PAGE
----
Past Releases and Reports
About Privacilla
Privacy Fundamentals
Privacy and Government
Privacy and Business
Online Privacy
Financial Privacy
Medical Privacy
Respond to Privacilla!
Your Source for Privacy Policy from a Free-market, Pro-technology Perspective

Click to return to list of releases and reports

Home > Coverage > White House Chief of Staff Podesta Responds to USA Today Editorial

White House Chief of Staff Podesta Responds to USA Today Editorial

Below is the text of White House Chief of Staff John Podesta's Op-Ed responding to USA Today's October 25, 2000 editorial "Privacy Promises Crumble":

USA Today

November 1, 2000

Page 29A

White House supports Net privacy

USA TODAY's editorial on privacy issues presents a misleading view of the Clinton administration's efforts to protect privacy in the new Internet age. It distorts our record on protecting information provided by citizens to the government, and it ignores our efforts to better safeguard medical, financial and other sensitive information throughout the private sector ("Privacy promises crumble," Oct. 25). Here are the facts:

  • Federal agencies maintain more than 27 million Web pages. A recent General Accounting Office report found that of 2,700 major sites reviewed, only nine failed to post a privacy policy. The report cited "considerable progress" in the government's upgrading of Internet privacy practices.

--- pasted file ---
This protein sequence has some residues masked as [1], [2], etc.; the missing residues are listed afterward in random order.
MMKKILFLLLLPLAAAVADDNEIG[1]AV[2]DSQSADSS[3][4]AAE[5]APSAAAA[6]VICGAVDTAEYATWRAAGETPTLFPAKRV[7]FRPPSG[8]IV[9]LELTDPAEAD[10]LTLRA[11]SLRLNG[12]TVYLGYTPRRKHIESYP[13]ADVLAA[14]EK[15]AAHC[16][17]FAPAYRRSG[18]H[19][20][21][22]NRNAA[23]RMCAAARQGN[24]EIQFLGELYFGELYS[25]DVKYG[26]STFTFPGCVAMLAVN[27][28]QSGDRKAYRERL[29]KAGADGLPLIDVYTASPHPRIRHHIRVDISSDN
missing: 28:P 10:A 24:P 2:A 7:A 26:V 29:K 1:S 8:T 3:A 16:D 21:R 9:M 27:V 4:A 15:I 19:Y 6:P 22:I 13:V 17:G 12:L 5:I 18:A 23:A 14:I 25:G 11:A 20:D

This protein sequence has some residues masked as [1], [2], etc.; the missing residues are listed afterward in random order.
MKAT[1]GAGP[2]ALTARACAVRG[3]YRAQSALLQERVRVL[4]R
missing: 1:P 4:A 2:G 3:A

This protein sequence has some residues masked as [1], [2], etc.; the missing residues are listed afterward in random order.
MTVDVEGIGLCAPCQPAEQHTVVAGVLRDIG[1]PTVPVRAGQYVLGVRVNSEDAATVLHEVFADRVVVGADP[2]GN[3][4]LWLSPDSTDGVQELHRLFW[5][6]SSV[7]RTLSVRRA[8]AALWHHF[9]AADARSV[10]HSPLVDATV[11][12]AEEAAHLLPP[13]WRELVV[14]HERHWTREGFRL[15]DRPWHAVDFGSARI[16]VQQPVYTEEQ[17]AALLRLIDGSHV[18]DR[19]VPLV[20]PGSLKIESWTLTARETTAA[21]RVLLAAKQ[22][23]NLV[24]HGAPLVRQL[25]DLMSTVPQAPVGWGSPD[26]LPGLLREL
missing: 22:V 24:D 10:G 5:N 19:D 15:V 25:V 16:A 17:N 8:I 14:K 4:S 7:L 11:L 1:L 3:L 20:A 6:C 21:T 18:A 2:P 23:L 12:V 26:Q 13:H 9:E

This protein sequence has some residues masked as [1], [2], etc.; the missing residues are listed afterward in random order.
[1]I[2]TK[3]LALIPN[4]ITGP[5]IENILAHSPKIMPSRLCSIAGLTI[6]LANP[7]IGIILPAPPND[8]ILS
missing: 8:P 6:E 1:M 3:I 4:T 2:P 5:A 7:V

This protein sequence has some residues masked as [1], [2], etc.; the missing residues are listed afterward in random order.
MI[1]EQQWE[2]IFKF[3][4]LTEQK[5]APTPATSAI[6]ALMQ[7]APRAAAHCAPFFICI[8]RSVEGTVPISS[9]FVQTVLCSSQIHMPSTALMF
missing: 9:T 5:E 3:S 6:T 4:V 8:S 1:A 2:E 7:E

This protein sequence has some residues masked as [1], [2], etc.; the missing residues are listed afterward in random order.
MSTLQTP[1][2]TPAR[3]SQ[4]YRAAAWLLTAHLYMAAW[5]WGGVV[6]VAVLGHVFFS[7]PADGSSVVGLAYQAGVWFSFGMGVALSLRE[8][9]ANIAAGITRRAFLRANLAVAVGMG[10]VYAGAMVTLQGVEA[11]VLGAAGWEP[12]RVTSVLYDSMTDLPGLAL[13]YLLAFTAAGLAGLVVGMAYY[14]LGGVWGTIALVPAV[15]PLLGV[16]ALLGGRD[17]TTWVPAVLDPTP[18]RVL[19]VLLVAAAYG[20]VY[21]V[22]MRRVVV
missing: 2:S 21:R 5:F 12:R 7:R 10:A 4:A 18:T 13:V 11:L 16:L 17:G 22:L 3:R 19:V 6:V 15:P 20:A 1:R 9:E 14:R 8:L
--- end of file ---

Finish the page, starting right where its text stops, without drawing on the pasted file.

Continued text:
• Contrary to the claims of a private group cited in the editorial, the White House Web site does not violate the Children's Online Privacy Protection Act. Children provide addresses only if they want to receive something in the mail-such as photos of the president or his pets, Socks and Buddy.
  • Any information provided to the Internal Revenue Service by a taxpayer seeking tax advice is destroyed once the agency responds to the request.
Across the board, we have moved quickly and effectively to ensure that citizens looking to the government for information or assistance are fully protected. We also have worked to strengthen privacy protections throughout the private sector, from stricter rules to keep banks from releasing customers' financial data to the first nationwide protections for sensitive medical records. What's more, Clinton continues to fight efforts in Congress to gut the privacy protections of the Census Act and to allow businesses to gather and sell Social Security numbers.

A fuller description of our efforts to protect the privacy of all Americans can be found at the Web site address,

John D. Podesta, chief of staff

The White House, Washington, D.C.

©2000-2003 All content subject to the Privacilla Public License.